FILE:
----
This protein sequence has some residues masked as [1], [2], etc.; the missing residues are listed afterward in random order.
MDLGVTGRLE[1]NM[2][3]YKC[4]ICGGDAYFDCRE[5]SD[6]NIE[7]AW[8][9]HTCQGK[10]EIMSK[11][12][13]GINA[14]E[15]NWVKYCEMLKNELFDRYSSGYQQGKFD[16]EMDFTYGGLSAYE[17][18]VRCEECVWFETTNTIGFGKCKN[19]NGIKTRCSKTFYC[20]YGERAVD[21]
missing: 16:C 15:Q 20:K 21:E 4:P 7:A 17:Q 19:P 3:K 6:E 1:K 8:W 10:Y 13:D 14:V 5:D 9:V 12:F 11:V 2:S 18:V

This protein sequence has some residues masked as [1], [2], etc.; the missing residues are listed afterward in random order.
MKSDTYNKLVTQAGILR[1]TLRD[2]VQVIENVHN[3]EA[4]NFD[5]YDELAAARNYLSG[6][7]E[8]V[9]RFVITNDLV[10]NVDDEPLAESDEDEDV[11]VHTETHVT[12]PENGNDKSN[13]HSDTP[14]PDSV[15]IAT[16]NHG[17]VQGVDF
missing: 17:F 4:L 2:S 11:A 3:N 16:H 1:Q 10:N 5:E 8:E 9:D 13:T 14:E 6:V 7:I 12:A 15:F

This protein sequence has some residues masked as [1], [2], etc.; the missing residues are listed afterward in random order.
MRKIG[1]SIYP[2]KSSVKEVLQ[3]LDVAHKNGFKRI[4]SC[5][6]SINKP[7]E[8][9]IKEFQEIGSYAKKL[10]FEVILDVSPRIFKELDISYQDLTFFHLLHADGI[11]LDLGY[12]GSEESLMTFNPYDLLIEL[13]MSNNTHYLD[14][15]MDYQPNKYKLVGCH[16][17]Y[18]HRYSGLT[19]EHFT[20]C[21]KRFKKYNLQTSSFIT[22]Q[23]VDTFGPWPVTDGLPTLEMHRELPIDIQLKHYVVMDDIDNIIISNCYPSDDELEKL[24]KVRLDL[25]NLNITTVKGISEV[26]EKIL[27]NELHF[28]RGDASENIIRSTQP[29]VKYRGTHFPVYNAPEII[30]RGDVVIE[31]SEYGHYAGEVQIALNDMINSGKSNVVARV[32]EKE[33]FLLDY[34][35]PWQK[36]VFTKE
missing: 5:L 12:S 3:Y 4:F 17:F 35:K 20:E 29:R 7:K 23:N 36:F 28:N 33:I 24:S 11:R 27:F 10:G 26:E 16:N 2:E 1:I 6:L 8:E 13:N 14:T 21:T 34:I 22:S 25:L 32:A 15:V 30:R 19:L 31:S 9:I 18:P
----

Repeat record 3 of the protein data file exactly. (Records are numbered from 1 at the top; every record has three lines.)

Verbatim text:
This protein sequence has some residues masked as [1], [2], etc.; the missing residues are listed afterward in random order.
MRKIG[1]SIYP[2]KSSVKEVLQ[3]LDVAHKNGFKRI[4]SC[5][6]SINKP[7]E[8][9]IKEFQEIGSYAKKL[10]FEVILDVSPRIFKELDISYQDLTFFHLLHADGI[11]LDLGY[12]GSEESLMTFNPYDLLIEL[13]MSNNTHYLD[14][15]MDYQPNKYKLVGCH[16][17]Y[18]HRYSGLT[19]EHFT[20]C[21]KRFKKYNLQTSSFIT[22]Q[23]VDTFGPWPVTDGLPTLEMHRELPIDIQLKHYVVMDDIDNIIISNCYPSDDELEKL[24]KVRLDL[25]NLNITTVKGISEV[26]EKIL[27]NELHF[28]RGDASENIIRSTQP[29]VKYRGTHFPVYNAPEII[30]RGDVVIE[31]SEYGHYAGEVQIALNDMINSGKSNVVARV[32]EKE[33]FLLDY[34][35]PWQK[36]VFTKE
missing: 5:L 12:S 3:Y 4:F 17:F 35:K 20:E 29:R 7:K 23:N 36:F 28:N 33:I 24:S 11:R 27:F 10:G 26:E 16:N 2:E 1:I 6:L 8:E 13:N 14:T 21:T 34:I 22:S 25:L 32:A 15:V 30:R 19:L 31:S 9:I 18:P